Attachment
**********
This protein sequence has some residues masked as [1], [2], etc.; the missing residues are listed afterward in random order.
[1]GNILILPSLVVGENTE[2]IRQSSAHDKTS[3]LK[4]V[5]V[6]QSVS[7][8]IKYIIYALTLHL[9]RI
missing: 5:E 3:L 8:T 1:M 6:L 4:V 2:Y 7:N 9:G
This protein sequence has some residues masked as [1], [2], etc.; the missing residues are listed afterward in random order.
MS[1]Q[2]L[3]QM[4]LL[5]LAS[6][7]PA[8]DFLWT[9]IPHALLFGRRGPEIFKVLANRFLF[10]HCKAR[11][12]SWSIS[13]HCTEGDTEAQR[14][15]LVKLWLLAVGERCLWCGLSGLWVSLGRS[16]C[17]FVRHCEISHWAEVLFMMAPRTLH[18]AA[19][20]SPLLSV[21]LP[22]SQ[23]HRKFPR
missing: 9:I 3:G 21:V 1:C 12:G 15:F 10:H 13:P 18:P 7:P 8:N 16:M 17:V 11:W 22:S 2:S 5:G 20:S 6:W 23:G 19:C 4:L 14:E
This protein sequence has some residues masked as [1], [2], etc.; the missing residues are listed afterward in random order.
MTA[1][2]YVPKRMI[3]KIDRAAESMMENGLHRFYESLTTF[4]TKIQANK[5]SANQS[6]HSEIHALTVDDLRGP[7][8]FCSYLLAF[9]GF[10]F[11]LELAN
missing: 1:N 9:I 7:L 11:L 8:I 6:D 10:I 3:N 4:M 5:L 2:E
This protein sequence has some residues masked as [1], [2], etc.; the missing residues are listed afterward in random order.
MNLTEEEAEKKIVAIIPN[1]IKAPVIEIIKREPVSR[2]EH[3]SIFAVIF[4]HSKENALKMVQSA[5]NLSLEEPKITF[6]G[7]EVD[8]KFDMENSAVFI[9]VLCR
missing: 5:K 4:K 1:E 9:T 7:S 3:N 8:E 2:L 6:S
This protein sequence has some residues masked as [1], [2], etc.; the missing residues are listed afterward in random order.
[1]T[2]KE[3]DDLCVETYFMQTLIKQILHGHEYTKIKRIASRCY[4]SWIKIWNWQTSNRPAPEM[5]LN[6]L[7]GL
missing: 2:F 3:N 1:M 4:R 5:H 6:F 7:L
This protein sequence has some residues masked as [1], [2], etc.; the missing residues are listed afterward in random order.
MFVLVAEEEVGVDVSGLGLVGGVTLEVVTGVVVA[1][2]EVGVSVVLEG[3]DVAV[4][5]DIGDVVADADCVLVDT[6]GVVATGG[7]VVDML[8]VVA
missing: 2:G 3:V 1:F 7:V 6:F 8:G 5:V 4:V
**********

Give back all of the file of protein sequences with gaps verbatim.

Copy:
This protein sequence has some residues masked as [1], [2], etc.; the missing residues are listed afterward in random order.
[1]GNILILPSLVVGENTE[2]IRQSSAHDKTS[3]LK[4]V[5]V[6]QSVS[7][8]IKYIIYALTLHL[9]RI
missing: 5:E 3:L 8:T 1:M 6:L 4:V 2:Y 7:N 9:G
This protein sequence has some residues masked as [1], [2], etc.; the missing residues are listed afterward in random order.
MS[1]Q[2]L[3]QM[4]LL[5]LAS[6][7]PA[8]DFLWT[9]IPHALLFGRRGPEIFKVLANRFLF[10]HCKAR[11][12]SWSIS[13]HCTEGDTEAQR[14][15]LVKLWLLAVGERCLWCGLSGLWVSLGRS[16]C[17]FVRHCEISHWAEVLFMMAPRTLH[18]AA[19][20]SPLLSV[21]LP[22]SQ[23]HRKFPR
missing: 9:I 3:G 21:V 1:C 12:G 15:F 10:H 13:P 18:P 7:P 8:N 16:M 17:V 11:W 22:S 2:S 5:G 20:S 6:W 23:G 19:C 4:L 14:E
This protein sequence has some residues masked as [1], [2], etc.; the missing residues are listed afterward in random order.
MTA[1][2]YVPKRMI[3]KIDRAAESMMENGLHRFYESLTTF[4]TKIQANK[5]SANQS[6]HSEIHALTVDDLRGP[7][8]FCSYLLAF[9]GF[10]F[11]LELAN
missing: 1:N 9:I 7:L 11:L 8:I 6:D 10:I 3:N 4:M 5:L 2:E
This protein sequence has some residues masked as [1], [2], etc.; the missing residues are listed afterward in random order.
MNLTEEEAEKKIVAIIPN[1]IKAPVIEIIKREPVSR[2]EH[3]SIFAVIF[4]HSKENALKMVQSA[5]NLSLEEPKITF[6]G[7]EVD[8]KFDMENSAVFI[9]VLCR
missing: 5:K 4:K 1:E 9:T 7:S 3:N 8:E 2:L 6:S
This protein sequence has some residues masked as [1], [2], etc.; the missing residues are listed afterward in random order.
[1]T[2]KE[3]DDLCVETYFMQTLIKQILHGHEYTKIKRIASRCY[4]SWIKIWNWQTSNRPAPEM[5]LN[6]L[7]GL
missing: 2:F 3:N 1:M 4:R 5:H 6:F 7:L
This protein sequence has some residues masked as [1], [2], etc.; the missing residues are listed afterward in random order.
MFVLVAEEEVGVDVSGLGLVGGVTLEVVTGVVVA[1][2]EVGVSVVLEG[3]DVAV[4][5]DIGDVVADADCVLVDT[6]GVVATGG[7]VVDML[8]VVA
missing: 2:G 3:V 1:F 7:V 6:F 8:G 5:V 4:V